Friday, August 18, 2006

“Is Earth even a planet?” asks befuddled earthling

August 14, 2006 – Notoriously ponderous earthling, Quincy Quibble, has been thrown into existential angst upon learning that the International Astronomical Union (IAU) may downgrade the official status of Pluto from planet to “big lump of rock.”

“First it’s Pluto, is Earth next?” asked Quibble, breathing erratically, and visibly perspiring from his face and armpits. A faint cloud of marijuana smoke hung in the air at Quibble’s hastily scheduled news conference, because without his customary joint, the young philosophy student is liable to have a panic attack.

“Why are you so worried?” asked one of the gathered reporters.

“Why aren’t you worried?” snapped Quibble, irritably. “Good God, man, as we speak, astronomers from around the world are deciding the question of how to define a planet. Think of it. Could there be any bigger question? The very substance upon which we walk – this very floor that my feet stand on – could turn out to be part of, not a planet, but instead, an as-yet undefined ‘something else.’ What is that ‘something else?’ And what is the defining essence of that ‘something else’?”

The assembled reporters scratched their heads contemplatively. Quibble took another frenzied toke of his cannabis spliff.

“I mean, Lord almighty,” he continued. “Ever since its discovery in 1930, Pluto has considered itself a fully-fledged member of our solar system – a paid-up planet, just like we are, or Mars, or Venus, or Neptune – or even Saturn, with its bizarre but majestic rings! But now the discovery of a new rock in our solar system called Xena has cast everything into doubt, because Xena is BIGGER than plucky Pluto! Is Xena going to brusquely shoulder Pluto aside and consign him to obscurity? And like I have already asked, will Earth be next? What are we if not a planet? Can we continue to call ourselves ‘earthlings?’ And if I am not an earthling, what then, am I? What then, is Man?”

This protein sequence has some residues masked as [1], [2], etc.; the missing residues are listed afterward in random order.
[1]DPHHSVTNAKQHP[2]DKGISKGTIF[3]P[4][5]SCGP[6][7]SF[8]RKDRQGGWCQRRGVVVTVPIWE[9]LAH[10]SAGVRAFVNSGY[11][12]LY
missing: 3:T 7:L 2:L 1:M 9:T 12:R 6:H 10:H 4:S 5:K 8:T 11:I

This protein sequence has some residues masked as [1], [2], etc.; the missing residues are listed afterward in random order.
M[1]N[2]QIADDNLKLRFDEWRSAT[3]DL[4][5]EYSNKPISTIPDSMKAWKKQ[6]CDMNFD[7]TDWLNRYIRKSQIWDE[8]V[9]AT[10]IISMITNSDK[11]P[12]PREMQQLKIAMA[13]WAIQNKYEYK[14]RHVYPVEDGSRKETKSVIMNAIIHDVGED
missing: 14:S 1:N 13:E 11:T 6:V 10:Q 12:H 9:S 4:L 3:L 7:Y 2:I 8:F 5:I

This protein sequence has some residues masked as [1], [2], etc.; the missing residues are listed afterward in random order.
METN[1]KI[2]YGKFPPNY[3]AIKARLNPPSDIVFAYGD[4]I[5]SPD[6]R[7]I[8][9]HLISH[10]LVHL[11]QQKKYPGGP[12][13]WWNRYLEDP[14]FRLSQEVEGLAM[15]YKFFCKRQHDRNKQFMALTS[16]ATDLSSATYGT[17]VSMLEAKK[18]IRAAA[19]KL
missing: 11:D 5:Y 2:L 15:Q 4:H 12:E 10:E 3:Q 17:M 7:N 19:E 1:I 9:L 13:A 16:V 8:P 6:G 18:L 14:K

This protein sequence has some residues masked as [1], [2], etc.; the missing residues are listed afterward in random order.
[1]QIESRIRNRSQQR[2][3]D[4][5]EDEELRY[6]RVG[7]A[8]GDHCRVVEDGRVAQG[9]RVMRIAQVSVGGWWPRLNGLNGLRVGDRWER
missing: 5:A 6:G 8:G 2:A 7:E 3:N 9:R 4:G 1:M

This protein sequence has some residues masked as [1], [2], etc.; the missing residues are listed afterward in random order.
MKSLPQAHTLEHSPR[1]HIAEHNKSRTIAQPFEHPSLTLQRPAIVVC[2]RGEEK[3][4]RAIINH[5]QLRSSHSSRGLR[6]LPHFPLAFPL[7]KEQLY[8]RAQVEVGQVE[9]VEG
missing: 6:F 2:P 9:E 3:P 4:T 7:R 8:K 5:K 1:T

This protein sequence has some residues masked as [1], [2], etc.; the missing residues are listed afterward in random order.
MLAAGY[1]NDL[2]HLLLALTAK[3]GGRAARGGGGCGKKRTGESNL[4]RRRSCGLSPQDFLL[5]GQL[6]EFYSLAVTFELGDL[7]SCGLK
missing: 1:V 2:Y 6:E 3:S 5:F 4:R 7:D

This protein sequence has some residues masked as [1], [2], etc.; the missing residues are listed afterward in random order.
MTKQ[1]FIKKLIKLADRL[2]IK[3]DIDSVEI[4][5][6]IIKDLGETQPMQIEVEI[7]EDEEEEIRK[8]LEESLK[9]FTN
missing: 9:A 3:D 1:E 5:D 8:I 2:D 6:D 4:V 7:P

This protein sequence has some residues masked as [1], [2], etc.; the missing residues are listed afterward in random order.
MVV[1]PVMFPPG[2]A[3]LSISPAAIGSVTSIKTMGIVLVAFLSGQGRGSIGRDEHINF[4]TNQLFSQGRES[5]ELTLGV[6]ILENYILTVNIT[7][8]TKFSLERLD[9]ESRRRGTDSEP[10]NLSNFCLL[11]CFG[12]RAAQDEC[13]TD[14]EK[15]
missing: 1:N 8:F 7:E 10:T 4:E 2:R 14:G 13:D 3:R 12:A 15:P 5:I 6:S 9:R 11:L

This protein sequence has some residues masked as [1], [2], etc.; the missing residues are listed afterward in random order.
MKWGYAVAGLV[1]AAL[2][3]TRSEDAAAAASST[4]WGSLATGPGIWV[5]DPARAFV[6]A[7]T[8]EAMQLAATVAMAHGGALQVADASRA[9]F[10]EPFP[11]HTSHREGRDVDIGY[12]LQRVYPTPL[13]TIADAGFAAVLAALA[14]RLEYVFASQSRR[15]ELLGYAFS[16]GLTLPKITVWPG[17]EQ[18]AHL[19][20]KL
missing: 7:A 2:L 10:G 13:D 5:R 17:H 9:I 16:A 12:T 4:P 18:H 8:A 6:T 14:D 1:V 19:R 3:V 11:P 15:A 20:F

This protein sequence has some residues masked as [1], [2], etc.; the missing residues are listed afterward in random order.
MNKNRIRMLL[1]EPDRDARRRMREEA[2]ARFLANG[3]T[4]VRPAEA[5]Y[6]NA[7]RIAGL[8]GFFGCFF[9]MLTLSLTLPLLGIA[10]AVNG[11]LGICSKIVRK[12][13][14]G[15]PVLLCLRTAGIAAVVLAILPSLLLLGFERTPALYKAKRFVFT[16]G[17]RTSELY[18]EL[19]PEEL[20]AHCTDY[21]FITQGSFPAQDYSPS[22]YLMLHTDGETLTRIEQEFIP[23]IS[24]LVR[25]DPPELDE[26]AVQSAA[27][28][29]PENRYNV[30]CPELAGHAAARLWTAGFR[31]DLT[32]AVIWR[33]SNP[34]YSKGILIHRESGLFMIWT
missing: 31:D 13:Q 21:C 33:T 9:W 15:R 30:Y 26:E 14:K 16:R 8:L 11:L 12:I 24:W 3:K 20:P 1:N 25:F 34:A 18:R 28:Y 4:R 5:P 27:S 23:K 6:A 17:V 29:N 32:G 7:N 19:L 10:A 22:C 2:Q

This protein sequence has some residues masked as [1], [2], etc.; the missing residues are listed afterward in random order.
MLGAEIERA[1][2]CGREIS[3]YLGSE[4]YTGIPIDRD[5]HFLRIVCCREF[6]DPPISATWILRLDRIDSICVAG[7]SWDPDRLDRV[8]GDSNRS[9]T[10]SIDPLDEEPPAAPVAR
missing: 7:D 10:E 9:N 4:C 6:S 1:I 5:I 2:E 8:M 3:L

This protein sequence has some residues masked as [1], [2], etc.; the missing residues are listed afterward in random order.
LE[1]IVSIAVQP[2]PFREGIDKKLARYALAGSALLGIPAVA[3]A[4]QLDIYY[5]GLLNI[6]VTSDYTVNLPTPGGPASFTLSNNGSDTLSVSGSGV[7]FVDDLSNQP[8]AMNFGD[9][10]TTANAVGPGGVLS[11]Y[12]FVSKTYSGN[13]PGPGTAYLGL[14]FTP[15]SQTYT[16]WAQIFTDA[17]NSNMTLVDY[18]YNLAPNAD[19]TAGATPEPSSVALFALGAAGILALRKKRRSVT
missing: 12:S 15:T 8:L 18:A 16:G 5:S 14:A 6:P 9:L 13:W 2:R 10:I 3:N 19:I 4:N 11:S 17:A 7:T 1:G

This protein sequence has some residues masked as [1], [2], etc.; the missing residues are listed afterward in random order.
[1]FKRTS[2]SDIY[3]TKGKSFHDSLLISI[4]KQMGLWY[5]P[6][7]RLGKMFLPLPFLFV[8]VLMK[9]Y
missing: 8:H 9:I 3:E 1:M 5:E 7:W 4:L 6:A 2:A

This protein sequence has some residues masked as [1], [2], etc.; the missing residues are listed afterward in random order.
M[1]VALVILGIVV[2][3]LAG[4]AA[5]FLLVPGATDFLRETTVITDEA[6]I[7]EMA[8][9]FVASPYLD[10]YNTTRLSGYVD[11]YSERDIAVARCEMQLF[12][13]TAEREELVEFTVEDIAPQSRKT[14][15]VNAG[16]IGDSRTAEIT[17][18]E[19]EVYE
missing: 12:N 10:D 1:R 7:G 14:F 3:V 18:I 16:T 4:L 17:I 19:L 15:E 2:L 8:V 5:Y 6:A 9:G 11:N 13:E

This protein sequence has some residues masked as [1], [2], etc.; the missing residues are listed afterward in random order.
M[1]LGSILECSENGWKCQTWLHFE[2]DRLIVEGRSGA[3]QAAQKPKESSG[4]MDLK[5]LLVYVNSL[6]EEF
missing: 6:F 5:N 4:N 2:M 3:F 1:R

“If you don’t mind me saying so,” said a reporter, “I think it’s supposed to be us asking the questions.”

“But what makes you think I have the answers?” asked Quibble.

“Well, why don’t we try asking some questions and see?”

“Touché!” Quibble exclaimed suddenly, and erupted into a fit of giggles, then laughter, followed by teary-eyed silence. “I am late for my customary pint with my fellow philosophy students,” he said dejectedly, moments later.

“Why is this question so important to you personally, Mr. Quibble?” asked the intrepid staffer from the M.o.M.

“Why is your question so important to you, personally?” retorted Mr. Quibble, crossly. “Why are the definitions that determine the lexicon of our lives so important to one man and mere distractions to another? What is the signifier and what is the signified? Is God dead? I don’t know. Maybe the IAU in its infinite wisdom will also resolve these questions, but I for one sincerely doubt it. They are irresolvable, I tell you, irresolvable. Am I really here? The sky isn’t blue, but we perceive it that way. My introductory philosophy text says asking questions is an instrumental part of philosophy – indeed, may be philosophy’s ultimate aim. The unexamined life is not worth living. Why did my girlfriend leave me? Did I fail to satisfy her? How goes the search for a theory of a meta-theory? Was my girlfriend’s love for me real or illusory? Why are human relations so ephemeral? Were her groans of pleasure genuine or contrived? Why is Squidward so depressed all the time? What did Pluto ever do to anybody? Does anyone have any sympathy for the solar system’s smallest planet?”

Mr. Quibble ran from the podium, tripped over his untied shoelace, fell on his face, grazed his chin, and got up again. “That is the essence of man: we fall over, we get up again, we don’t know why.” Then he continued running, pushing aside the reporters, uttering breathlessly, “Still… late… for… beers…” And next he had charged through the door, out into the summer heat, and was bolting down the street towards his favourite pub where his friends awaited him.

Astronomers will announce Pluto’s fate next week.